Sherman was deployed to the Japanese cities of Hiroshima and Nagasaki after the U.S. dropped nuclear bombs on those cities in 1945.
“People’s shadows were embedded into the concrete,” said Sherman, who recalled these memories while sitting in a chair in his home with his Quilt of Valor to keep him warm.
After the war, when Sherman was back home in Maryland, he said it did not matter to people that he was a World War II veteran.
“They had so much war. They really didn’t care,” he said.
Sherman joined the American Legion in the late 1950s and marched in parades, but he devoted most of his time to raising his five children, working at Atlantic City Electric for 38 years and being one of the founding fathers of the Middle Township Ambulance Corps.
Just like Sherman decades earlier, Robert E. McNulty Sr. volunteered to join the Navy in 1969 during the Vietnam War when he was 18.
McNulty spent four years using his engineering skills on a ship in the combat zone of the Gulf of Tonkin off North Vietnam. His ship was fired on a number of times.
After the war, McNulty continued to give of himself to others by being a volunteer firefighter. He did not start working with military service organizations until 25 years had passed. He started his involvement with the Vietnam Veterans of America in 1998, going on to lead the Egg Harbor Township chapter.
“Somebody had to carry the torch. We are leading in the challenge to make a difference,” said McNulty, 68, of Egg Harbor Township.
The Vietnam veterans faced such different challenges than the veterans who came before them that they started their own organization, instead of immediately joining the American Legion or the VFW.
They suffered the consequences of Agent Orange, which was not used during earlier wars. The term post-traumatic stress disorder was not even in the vocabulary until the Vietnam era. And, of course, the war was unpopular, so veterans were not greeted as conquering heroes upon their return.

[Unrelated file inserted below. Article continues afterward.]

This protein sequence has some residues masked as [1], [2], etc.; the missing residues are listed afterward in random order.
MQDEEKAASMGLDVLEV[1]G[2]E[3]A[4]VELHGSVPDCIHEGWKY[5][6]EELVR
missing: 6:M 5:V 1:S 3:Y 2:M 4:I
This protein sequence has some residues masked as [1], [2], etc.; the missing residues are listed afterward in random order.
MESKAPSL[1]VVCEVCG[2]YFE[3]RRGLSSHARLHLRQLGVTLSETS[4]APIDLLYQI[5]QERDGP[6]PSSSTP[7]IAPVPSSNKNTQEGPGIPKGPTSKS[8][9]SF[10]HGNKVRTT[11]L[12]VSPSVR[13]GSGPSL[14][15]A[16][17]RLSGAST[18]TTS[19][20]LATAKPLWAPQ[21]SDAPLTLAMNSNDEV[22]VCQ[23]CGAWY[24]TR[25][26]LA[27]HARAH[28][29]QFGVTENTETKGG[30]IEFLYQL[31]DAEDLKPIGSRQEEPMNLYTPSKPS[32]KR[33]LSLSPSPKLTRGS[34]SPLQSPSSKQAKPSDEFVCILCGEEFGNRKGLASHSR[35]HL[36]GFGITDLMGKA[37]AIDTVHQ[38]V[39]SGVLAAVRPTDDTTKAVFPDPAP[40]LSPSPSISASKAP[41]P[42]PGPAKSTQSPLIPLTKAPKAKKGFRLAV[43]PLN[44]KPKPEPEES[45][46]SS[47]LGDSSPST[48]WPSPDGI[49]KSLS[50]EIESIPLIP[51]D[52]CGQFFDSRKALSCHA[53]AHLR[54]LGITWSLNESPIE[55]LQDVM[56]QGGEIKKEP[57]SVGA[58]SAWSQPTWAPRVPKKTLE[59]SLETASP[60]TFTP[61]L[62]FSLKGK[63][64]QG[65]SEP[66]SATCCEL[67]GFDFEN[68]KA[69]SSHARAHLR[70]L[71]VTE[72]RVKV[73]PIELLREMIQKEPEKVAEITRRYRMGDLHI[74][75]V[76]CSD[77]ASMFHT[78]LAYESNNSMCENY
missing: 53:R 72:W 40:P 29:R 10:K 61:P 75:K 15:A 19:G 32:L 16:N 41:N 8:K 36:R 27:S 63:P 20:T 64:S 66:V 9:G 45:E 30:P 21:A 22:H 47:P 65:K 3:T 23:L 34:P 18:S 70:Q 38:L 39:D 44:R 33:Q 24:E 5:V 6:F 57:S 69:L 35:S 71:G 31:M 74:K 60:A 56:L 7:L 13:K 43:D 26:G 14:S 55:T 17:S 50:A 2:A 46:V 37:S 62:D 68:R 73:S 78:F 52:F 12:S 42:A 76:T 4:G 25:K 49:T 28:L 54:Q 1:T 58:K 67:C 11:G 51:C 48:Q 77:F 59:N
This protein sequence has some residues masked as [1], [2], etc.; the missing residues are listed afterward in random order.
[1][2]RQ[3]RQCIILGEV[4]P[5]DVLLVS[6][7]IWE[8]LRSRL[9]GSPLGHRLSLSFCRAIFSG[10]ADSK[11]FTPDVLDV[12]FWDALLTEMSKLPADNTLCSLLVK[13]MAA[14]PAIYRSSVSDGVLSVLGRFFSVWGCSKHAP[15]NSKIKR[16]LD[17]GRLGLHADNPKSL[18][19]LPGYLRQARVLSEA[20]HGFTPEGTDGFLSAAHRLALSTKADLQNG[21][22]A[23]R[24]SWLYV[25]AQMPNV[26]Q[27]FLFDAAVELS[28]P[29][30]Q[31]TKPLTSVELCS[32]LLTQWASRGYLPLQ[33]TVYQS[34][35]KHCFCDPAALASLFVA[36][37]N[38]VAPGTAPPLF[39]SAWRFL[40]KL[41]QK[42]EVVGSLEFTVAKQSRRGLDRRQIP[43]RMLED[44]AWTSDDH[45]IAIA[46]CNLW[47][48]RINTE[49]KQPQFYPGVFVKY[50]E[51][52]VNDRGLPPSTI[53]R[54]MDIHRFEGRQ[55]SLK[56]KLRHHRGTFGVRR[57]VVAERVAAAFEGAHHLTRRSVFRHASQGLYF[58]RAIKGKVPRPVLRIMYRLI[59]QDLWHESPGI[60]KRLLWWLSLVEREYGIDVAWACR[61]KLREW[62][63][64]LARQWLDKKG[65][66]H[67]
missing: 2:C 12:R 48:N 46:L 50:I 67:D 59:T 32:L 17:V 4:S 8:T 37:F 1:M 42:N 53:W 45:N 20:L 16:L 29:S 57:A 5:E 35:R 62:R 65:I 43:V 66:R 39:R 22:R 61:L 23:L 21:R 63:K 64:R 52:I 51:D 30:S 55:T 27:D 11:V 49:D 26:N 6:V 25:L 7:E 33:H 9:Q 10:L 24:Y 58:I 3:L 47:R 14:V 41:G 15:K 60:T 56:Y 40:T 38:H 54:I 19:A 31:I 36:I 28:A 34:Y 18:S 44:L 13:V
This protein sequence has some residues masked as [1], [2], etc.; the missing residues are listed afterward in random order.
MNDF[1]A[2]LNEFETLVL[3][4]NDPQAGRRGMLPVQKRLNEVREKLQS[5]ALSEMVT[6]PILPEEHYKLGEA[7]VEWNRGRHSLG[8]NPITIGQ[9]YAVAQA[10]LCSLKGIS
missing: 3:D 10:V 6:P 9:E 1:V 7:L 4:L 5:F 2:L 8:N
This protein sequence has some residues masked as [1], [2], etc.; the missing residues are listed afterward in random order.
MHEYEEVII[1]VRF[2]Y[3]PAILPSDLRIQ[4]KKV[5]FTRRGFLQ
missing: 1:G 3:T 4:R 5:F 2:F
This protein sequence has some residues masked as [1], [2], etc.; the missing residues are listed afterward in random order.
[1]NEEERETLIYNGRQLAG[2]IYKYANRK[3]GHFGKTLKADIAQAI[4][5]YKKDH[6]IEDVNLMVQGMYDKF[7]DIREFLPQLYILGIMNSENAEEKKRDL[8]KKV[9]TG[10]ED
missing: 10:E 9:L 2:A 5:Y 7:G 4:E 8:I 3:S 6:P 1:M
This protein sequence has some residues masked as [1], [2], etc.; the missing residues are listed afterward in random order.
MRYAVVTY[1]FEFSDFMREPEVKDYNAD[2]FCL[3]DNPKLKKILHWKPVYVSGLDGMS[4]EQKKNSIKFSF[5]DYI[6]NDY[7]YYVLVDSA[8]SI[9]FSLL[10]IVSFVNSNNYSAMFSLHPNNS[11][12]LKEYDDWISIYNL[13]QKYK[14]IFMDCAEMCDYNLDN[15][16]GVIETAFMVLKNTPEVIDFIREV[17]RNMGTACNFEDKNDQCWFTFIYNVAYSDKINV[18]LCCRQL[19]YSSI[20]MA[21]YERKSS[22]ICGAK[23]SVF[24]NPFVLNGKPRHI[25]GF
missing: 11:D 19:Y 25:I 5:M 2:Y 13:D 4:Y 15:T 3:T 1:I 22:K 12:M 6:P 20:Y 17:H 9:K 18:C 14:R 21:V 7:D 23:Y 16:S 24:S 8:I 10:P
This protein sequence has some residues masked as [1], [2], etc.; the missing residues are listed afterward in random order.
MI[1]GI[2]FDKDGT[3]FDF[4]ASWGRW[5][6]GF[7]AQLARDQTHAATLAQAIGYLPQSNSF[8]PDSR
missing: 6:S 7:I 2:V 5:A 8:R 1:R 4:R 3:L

Vietnam veterans also deal with Hepatitis C issues, McNulty said.
McNulty is currently involved with legislative affairs with the Fleet Reserve Association, an organization that represents the interests of enlisted Navy, Coast Guard and Marine veterans and active duty personnel.
With more than 40 new members of Congress taking office next month, McNulty will be traveling to Washington, D.C., to let the new members of Congress know what his organization is looking for as far as veterans in general.
“Our work is far from over. The mission continues,” McNulty said.
Three people have been accused of attempted murder stemming from an October home invasion in Lower Township that indirectly resulted in the fatal shooting of a Millville teen by authorities in Vineland the next day.
Just after midnight Oct. 17, Lower Township police received a 911 call regarding an assault in the 100 block of Old Mill Road in the North Cape May section, Cape May County Prosecutor Jeffrey H. Sutherland said.